Every year, in our Viña Lanciano vineyard we experience the different stages in the vine growth cycle. Weather conditions determine the start of some of the phases and the various tasks that we carry out in the vines.
Between January and February, depending on the year, we start to prune the vines while they are dormant – that is to say, when the sap is concentrated in the trunk and not flowing through the plant. It is a process that is not just done once, as we usually start with a first phase of pre-pruning, which helps us with the later pruning. We also use this opportunity to apply copper paint that heals the cuts and avoids fungi and other harmful bacteria from getting into the plant.
This is one of the magic moments in the vineyard, which lasts little more than a week. Sometimes, you can see it, but the right weather conditions have to occur to waken each plant. It usually coincides with the end of winter or the start of spring. The soil temperature needs to reach 10 degrees for the sap to start to flow and reach the ends of the plant where it appears like a teardrop. That is why we say in Spanish that the vineyard “cries” when it comes back to life for another year.
The budding of the vines
Shoots grow from small buds that will soon turn into leaves. Meanwhile, we strive to clear the land of weeds and we work the earth to air the land, in order to avoid the proliferation of harmful insects. The shoots grow soon after sap rise, as the soil in our vineyards is poor and stony. The pebbles help to retain the heat of the sun, which favours budding. At the start, the plant is nourished by the vines’ reserves, before growing vigorously.
Green harvesting I: suckering
Suckering, or “espergura” as it is known in Rioja, consists of removing the green shoots that grown both on the permanent wood (trunk and branches), and the new spurs and/or canes, with the aim of identifying exactly which buds will be left to grow after winter pruning. This is done in order to maintain the training system and improve the quality of the grapes. In this way, we remove the shoots by hand from the areas where we don’t want them to grow and we strengthen the plant, improving airflow and light penetration.
All fruits start out as flowers. The colour can vary according to the grape variety, but in general, small white flowers that will become the future bunches of grapes appear at the end of May or the start of June in our vineyards, when the temperature is a stable 15 to 20 degrees. This one of the most important moments in the growth cycle, as it will determine the quantity of grapes that will grow on each bunch and the size of the harvest.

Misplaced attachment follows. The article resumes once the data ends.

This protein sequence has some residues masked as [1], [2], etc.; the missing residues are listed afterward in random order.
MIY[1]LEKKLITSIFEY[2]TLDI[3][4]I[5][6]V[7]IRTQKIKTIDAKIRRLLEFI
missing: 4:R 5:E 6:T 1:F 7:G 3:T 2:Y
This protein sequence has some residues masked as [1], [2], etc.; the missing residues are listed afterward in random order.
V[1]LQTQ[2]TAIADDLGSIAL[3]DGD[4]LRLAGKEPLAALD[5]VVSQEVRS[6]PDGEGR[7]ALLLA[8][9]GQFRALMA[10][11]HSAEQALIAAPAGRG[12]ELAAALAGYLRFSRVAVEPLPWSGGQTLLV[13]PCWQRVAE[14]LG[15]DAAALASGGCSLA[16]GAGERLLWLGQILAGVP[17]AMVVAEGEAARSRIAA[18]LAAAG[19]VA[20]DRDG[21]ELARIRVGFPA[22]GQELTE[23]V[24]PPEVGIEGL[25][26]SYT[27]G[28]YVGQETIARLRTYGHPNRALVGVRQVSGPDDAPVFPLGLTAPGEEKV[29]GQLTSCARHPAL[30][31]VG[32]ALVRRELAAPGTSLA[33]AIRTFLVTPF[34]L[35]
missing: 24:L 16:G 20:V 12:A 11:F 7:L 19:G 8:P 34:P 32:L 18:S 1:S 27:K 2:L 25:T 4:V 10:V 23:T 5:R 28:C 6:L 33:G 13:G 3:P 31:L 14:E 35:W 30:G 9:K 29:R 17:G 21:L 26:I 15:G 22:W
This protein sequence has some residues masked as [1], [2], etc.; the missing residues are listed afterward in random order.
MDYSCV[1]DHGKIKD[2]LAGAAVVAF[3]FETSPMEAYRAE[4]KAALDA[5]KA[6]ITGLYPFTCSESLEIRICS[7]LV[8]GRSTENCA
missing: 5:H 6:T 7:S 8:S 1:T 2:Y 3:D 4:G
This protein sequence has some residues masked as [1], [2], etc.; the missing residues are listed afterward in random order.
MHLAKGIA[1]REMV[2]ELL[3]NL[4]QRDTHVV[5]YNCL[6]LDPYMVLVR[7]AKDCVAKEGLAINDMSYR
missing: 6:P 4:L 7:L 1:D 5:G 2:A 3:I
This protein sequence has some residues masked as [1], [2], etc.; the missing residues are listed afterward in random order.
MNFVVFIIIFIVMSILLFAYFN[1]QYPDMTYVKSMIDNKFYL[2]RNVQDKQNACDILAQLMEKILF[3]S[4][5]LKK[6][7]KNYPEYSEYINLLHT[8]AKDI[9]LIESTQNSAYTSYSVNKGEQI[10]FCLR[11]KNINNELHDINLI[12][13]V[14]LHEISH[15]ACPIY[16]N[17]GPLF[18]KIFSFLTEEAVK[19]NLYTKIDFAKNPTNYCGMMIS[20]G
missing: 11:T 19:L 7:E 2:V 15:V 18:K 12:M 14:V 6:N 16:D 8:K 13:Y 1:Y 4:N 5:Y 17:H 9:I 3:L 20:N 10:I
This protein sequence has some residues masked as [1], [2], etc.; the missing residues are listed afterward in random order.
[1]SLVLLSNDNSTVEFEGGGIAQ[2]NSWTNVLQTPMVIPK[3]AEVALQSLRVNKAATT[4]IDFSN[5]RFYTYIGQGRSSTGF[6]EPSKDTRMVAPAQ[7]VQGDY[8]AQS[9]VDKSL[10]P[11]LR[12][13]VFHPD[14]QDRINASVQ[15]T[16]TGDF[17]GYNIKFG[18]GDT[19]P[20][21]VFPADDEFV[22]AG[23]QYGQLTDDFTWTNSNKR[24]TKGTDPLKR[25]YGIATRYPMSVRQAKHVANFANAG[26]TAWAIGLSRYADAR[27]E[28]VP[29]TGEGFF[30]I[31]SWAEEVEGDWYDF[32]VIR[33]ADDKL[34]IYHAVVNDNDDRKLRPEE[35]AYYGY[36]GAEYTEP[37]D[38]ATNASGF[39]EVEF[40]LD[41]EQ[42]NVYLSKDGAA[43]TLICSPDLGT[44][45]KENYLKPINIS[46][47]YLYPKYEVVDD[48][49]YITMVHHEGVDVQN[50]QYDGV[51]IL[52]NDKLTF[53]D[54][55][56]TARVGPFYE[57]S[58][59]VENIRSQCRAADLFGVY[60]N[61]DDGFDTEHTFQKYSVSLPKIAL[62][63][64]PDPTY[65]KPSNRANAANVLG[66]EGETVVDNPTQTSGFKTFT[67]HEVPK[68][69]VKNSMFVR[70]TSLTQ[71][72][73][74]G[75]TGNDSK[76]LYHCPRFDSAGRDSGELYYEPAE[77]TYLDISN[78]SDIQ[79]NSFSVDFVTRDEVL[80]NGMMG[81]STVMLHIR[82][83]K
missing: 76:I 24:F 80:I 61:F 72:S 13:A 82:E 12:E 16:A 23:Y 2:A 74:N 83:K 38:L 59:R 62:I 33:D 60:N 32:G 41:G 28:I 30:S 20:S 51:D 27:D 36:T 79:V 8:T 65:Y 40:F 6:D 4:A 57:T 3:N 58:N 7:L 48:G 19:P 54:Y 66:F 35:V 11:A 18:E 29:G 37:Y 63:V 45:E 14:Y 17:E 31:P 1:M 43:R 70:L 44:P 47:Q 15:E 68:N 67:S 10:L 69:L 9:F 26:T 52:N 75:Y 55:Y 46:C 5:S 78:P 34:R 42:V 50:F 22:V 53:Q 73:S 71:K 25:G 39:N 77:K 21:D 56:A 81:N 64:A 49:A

Unnecessary shoots – known as “nietos” or “grandchildren” in Spanish – cause the plant to concentrate on growing leaves when it should be nourishing the bunches. This process is known as “desniete” or “desnietado” in La Rioja and is carried out completely by hand when the grapes are the size of a pea, so that the plant can concentrate on the fruit. It also improves airflow to remove any excess humidity that can attract enemies to the vine.
Gradually, over the course of the summer, the initially small green berries get bigger; they change from the colour of chlorophyll to take on transparent colours as the fruit swells with its increasing water and sugar content. The big change in Viña Lanciano – where we grow black grape varieties – is when they start to take on shades of garnet, blue and purple, depending on the weather. Every year, this takes place at a different time. This change in colour marks the start of a cycle that usually takes about 20 days: the time it takes for the grapes to ripen correctly.
Each of the 22 parcels that make up our vineyard is harvested by hand when it has reached the optimum level of ripeness. Deciding when it is the right moment to start harvesting the grapes is a very important decision that also depends on weather conditions during the previous days. In Viña Lanciano, it starts in the middle of September and can continue through the month of October. Each variety reaches its optimum moment of ripeness at a certain time, and only then do we harvest them by hand, in small crates, to preserve their quality to the maximum.
During autumn, the leaves change colour, and the Riojan countryside is transformed again. In November, the leaves gradually fall and the plants enter a stage of winter dormancy to be reborn again in the spring.